You have to have a compelling reason why this is important to you, and then you need to start implementing new behaviors with the four steps I’m going to share.  You need to nurture the relationship you have with yourself on purpose and practice getting good at that relationship.

The first step is to do a Thought Audit.  That entails writing down all your thoughts about yourself.  Get them all out of your brain and onto paper with curiosity, not judgment.

You need to be willing to take a look at the things you think about yourself from a judgment-free zone.  Give yourself some quiet time to do this exercise and fill up a whole page if you can.

Just like emptying the contents of a drawer or closet when you’re decluttering, you need to empty out your brain with your thoughts about yourself.  No matter what they are, write them down.

The second step is to look at each thought you’ve written down and ask yourself the question, “Is this a thought I want to keep?”  Here’s how I like to approach this question – is this thought about myself something I would say to a best friend or my child?

For example, would I say things like:

What is wrong with you?  You can’t get anything done right.

You know you’re really not good enough for that, right?

You look horrible.

You’re never going to figure this out.

You’re going to fail.

You’re a terrible mother (friend, daughter, wife).

Can you imagine saying any of these to someone you love?  Yet we say these, and worse, to ourselves all the time.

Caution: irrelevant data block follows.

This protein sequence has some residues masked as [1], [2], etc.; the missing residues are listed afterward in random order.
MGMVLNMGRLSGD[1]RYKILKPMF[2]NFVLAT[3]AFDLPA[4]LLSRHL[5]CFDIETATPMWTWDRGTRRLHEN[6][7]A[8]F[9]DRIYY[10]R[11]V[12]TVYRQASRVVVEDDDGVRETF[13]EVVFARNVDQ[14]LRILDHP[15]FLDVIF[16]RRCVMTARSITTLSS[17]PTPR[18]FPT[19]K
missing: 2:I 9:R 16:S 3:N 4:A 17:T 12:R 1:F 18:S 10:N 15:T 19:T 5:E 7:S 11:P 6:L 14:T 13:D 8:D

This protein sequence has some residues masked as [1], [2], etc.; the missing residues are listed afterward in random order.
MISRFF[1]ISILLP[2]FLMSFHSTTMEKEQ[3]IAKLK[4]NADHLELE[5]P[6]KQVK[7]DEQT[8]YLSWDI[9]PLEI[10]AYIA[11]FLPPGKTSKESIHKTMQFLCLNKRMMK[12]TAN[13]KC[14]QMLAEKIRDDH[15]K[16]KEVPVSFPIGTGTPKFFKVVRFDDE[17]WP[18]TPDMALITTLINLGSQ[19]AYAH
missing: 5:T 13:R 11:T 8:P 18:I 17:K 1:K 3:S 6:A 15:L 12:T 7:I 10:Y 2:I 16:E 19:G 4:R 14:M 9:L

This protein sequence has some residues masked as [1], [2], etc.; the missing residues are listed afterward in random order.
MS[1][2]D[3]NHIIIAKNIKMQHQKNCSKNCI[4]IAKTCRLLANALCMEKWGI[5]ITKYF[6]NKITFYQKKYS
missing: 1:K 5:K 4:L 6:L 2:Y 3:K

Another question you can ask in this step when you’re looking at each thought about yourself that you’ve written down is, “How does that thought make me feel?”  We rarely acknowledge how our thoughts make us feel and then wonder why we feel unhappy, insecure, frustrated, or unfulfilled.

The third step is to choose intentionally what you want to think and believe about yourself.  Of all the optional thoughts you could possibly think, what do you want to think and believe about yourself?

If you have difficulty with this, think about what you WOULD say to a best friend or your child.  For example:

Don’t worry; you’ve got this.

You’re perfect just the way you are.

You’re beautiful.

Give it a little time; you’ll figure it out.

So what if you fail; at least you’re willing to try.

You’re an amazing mother (friend, daughter, wife).

I love you.

From any of those intentional thoughts, consider how they would make you feel.  For me, they would make me feel supported, valuable, worthy, courageous, willing, and loved.